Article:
Step 1 - Using the Terminal

Firstly, copy the sshd binary from your Mac to the AppleTV drive:

cp /usr/sbin/sshd /Volumes/OSBoot/usr/sbin/.

Next, copy the ssh.plist file over, so launchd knows to start sshd on boot:

cp /System/Library/LaunchDaemons/ssh.plist

(The above is all on 1 line - I hit enter so the above line didn't wrap into the middle column of my blog)

Alternatively, you could use the contents of the file from above to create an ssh.plist file.

Step 2
Unmount the OSBoot and Media volumes, reassemble your Apple TV, and power it on. You need to get the IP address of the Apple TV from the Settings menu, once you know that, open a Terminal window from your Mac (or any OS that has ssh installed) and type:


Press return. Type “yes” when it asks if you want to permanently store the key. Then enter “frontrow” as the password.

You’re in.

Now What?
SSH opens up a lot of doors to accessing the Apple TV. For example, you can now type sudo /usr/sbin/AppleFileServer and cause the built-in Apple File Protocol (AFP) server to start. Then you can connect to the Apple TV from your Mac by using the Connect to Server command in the Finder. AFP, SCP or SFTP can now be used to copy files to the Apple TV!!

You can type ps auxww to see a list of running processes on your Apple TV. (Hey, what is /usr/bin/ripstop and why is it running under the frontrow user?)

One thing we’ve already learned from SSH is that the root filesystem on the Apple TV (aka OSBoot) is apparently mounted as a read-only filesystem. That means it’s not initially possible to copy any files to the root mount point (/etc, /usr, /var, for example) while it is running. TylerL82 has commented to point out you can remedy this with the sudo mount -uw / command.

It’s also important to note that any changes you make to the OSBoot volume will be wiped out by a Factory Restore of the Apple TV. It appears that a disk image of the stock Apple TV operating system exists on the unlabeled partition on the drive and is used to restore the OSBoot volume when Factory Restore is selected.
 ssh into the appletv using the tutorial above. everything below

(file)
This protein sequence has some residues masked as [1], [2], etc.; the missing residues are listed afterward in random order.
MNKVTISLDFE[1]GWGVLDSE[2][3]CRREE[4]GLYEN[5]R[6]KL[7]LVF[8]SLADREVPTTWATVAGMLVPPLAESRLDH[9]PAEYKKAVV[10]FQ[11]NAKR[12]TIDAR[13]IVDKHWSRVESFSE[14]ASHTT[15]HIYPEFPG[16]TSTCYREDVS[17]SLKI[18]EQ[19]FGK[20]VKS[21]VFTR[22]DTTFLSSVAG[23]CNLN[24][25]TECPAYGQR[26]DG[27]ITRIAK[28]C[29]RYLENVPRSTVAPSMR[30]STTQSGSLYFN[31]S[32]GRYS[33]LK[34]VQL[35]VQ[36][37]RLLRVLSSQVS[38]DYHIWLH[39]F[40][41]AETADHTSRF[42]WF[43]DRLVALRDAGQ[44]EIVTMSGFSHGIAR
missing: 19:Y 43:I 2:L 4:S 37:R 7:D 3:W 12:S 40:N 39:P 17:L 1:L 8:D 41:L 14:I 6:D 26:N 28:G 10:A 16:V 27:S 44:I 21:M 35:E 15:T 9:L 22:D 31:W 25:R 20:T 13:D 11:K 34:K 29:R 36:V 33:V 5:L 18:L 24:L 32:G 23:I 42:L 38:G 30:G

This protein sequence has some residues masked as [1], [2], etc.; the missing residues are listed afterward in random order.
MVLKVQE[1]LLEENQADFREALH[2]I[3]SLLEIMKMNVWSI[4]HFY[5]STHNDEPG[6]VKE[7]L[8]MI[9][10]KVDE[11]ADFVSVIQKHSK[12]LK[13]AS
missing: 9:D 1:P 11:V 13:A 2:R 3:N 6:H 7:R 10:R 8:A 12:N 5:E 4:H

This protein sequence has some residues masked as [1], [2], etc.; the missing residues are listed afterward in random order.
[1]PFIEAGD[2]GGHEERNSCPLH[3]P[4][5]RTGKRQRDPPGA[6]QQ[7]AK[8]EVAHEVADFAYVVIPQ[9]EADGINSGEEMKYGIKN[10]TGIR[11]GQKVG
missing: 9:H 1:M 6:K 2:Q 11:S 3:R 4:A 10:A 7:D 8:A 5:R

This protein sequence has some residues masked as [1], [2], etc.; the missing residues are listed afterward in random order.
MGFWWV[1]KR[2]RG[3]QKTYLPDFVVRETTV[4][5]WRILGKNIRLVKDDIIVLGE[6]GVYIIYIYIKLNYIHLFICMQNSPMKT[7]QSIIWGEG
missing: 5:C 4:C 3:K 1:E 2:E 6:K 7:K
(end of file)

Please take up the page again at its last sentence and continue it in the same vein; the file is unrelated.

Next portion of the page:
will be through ssh:

 Download Bison 2.3 from:

 (use curl via ssh)

 Decompress, open terminal, do:

 sudo make install


 get wget:

 decompress, terminal:

 sudo make install

 close and reopen

 do i need mysql here? is it installed?

 asterisk 1.4.2


 decompress, open terminal, type:

 sudo make install
 sudo make samples

 done. everything installed.


 install a launchd service to start Asterisk.


 with contents:

 <?xml version="1.0" encoding="UTF-8"?> <!DOCTYPE plist PUBLIC
 "-//Apple Computer//DTD PLIST 1.0//EN"
 <plist version="1.0">
 <string>frontrow </string>
 <string>Asterisk PBX</string> </dict> </plist>

 then do in terminal via ssh:

 sudo launchctl load -w /Library/LaunchDaemons/


 svn checkout
 cd in asterisk-gui
 ./configure (might not be needed) make sudo make install make
 samples sudo install samples

 mod the config files:
 cd /etc/asterisk


 enabled = yes
 webenabled = yes

 We will have to add a new user to `manager.conf`:
 secret = wrxiur
 read = system,call,log,verbose,command,agent,user,config
 write = system,call,log,verbose,command,agent,user,config


 make checkconfig to see if you messed up anywhere
 change any other asterisk config files and reboot appletv. all

 gui can be accessed at:

 If appletv.local is not the host, then change to the ip of the appletv.

You now should have a running version of Asterisk on Apple TV that should look like this:

Finally, if you want a PDF version of these instructions which has some additional interesting information (courtesy of Steven Sokol), click here to download. For instance, in the PDF, it states, "There is alot of testing needed and some call applications may not work yet. It's also unfortunate that the installation requires cracking the case and voiding the warranty. Hopefully in the near future somebody will come up with a reliable way to boot from USB and the SSH daemon, obviating the need for a hardware hacking."

Sokol has also published a tutorial that is worth a look.